Timidly Exploring Dialysis

We are a Landmark Education family; that is Nima, Abby, and I are all Landmark Education graduates.  Abby has taken many of their enlightening courses and was candidated as an Introduction Leader.

In other words, she demonstrated her willingness to bring Landmark Education to others and now knew enough about the program to be able to do so.  This is a big deal in the Landmark world and it was celebrated Friday night.

Of course Bear and I went to the celebration to support her.  We even got dressed up a little (this IS Arizona – people go to weddings wearing jeans.).  Since I recently retired – yes, again – from teaching, I went right to my teaching clothes to find something appropriate to wear tonight. landmarkqr

While I’ve only gained a few pounds (no, really), my body has finally decided to show my age.  Out went the tightly fitted dressy tee shirts that accentuated the belly.  Out went the fancy blouses with no room for the droopy bust. Out went the casual dress pants with their tight waistlines. Out went the maxi skirts that now reached the floor since I’ve shrunk.

And it struck me.  I looked something like the peritoneal dialysis patient Walter A. Hunt mentions in his book Kidney Disease: A Guide for Living: “ Peritoneal dialysis also causes weight gain and an increased waistline, which are mostly caused by fluid retention.  It may be difficult to find clothes that fit properly, because your abdomen may become quite large.”

I was reading the book on the recommendation of Mark Rosen from Facebook’s KIDNEY DISEASE AND DIET IDEAS AND HELP 1. Any book he recommends is worth a gander.  I had been looking for a newer book than mine that deals only with early stage chronic kidney disease. (There aren’t any as far as I could research.) What I didn’t realize is that Mr. Hunt wrote about dialysis and transplant in his book.

I began to wonder what else I don’t know about either of these medical procedures and ended up where I always do: MedlinePlus, a service of U.S. National Library of Medicine and National Institutes of Health  at: http://www.nlm.nih.gov/medlineplus/dialysis.html.  This is what I found there:

“When your kidneys are healthy, they clean your blood. They also make hormones that keep your bones strong and your blood healthy. When your kidneys fail, you need treatment to replace the work your kidneys used to do. Unless you have a kidney transplant, you will need a treatment called dialysis.thCAQ0P7T3

There are two main types of dialysis: hemodialysis and peritoneal dialysis. Both types filter your blood to rid your body of harmful wastes, extra salt and water. Hemodialysis  does that with a machine. Peritoneal dialysis uses the lining of your abdomen, called the peritoneal membrane, to filter your blood. Each type has both risks and benefits. They also require that you follow a special diet. Your doctor can help you decide the best type of dialysis for you.”

This may be old news to those of you who are already dealing with renal dialysis and it was to me, too, but what about those people who are still in early stage or who love someone in early stage?  They don’t need to be bewildered when (if) this becomes necessary for them down the road, the way they were when they were first diagnosed with Chronic Kidney Disease.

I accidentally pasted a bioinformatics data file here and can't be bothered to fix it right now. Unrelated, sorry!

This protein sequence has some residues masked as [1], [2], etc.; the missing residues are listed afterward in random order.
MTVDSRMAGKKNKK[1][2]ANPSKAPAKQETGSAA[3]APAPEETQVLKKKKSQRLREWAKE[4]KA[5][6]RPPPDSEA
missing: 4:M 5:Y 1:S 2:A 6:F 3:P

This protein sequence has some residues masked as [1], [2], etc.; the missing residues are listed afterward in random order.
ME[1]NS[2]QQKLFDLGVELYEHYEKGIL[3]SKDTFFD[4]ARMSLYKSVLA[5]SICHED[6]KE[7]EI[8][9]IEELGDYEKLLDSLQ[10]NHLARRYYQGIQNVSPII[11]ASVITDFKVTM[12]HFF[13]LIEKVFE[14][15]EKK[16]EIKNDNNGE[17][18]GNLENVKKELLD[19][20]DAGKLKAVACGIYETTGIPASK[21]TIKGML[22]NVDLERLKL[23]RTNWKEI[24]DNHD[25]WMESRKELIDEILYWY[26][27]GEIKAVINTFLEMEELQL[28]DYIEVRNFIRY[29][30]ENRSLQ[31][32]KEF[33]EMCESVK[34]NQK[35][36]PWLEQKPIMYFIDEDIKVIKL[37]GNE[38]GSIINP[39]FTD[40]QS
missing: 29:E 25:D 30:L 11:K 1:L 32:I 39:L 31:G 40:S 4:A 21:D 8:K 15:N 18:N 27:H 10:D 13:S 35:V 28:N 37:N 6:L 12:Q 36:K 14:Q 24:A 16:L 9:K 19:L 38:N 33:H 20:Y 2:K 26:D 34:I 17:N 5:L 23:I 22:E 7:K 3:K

As much as I deplore the thought of dialysis – I can’t stand anyone fiddling with me, not even for a manicure or a massage – this may become a necessity somewhere down the line for me –  or you.  We all know I intend to be one of the 80% of CKD patients who never progress beyond stage 3… but what if I’m not?  What if you’re not?

I don’t know much about either kind of dialysis, but am learning by forcing myself to research and finish reading Mr. Hunt’s book.  This is something I have studiously avoided in the last five years but I think it’s time to grow up.  I may never need this information, but it doesn’t hurt to have it.

I’ll tell you this, though.  Even though it’s Passover right now and Easter was Sunday, I made the commitment NOT to experiment with foods that are not on my renal diet.  And, since I know these are family heavy holidays, I took time off periodically to sit down and read a book for more than ten minutes at a time so I was at least rested.

While I was the one who invited nine people for Easter dinner (less than a week before our wedding, no less), Bear popped right in and took the stress off me.  He did the meal planning and the shopping.  I just asked each of our guests to make their specialties: Kelly made her creamy mashed potatoes, Lara her grandmother’s recipe cheesecake, Abby the crescent rolls, Sean’s mom Mary Ann the string bean casserole.  Alex brought wine and on and on. easter-dinner

It was pretty clear I needed something I could eat, so Bear brought me turkey, salad, bananas and strawberries.  I didn’t even miss tasting the ham, sweet potatoes, macaroni and cheese or some of the home made food.

I have a confession: I always get the adult children (the youngest is 28 for heaven’s sake!) Peeps and since the adults were disappointed they didn’t get any last year, I got them some this year, too. I know, I know, it’s all sugar and food coloring.

Sometimes, I get glutted by just being with my family.  Maybe that’s why while I might ‘taste’ the foods forbidden to me, I don’t seem to want to eat bunches of them.  Whoa, were the Beatles right when they sang, “All you need is love?”

A nice spring holiday present for me: the book continues to do well in the foreign market.  Let’s see what we can do about moving here at home too.

passoverI hope your Easter and Passover were (and still is in the case of Passover) happy, healthy, and rejuvenating.

Until next week,

Keep living your life!

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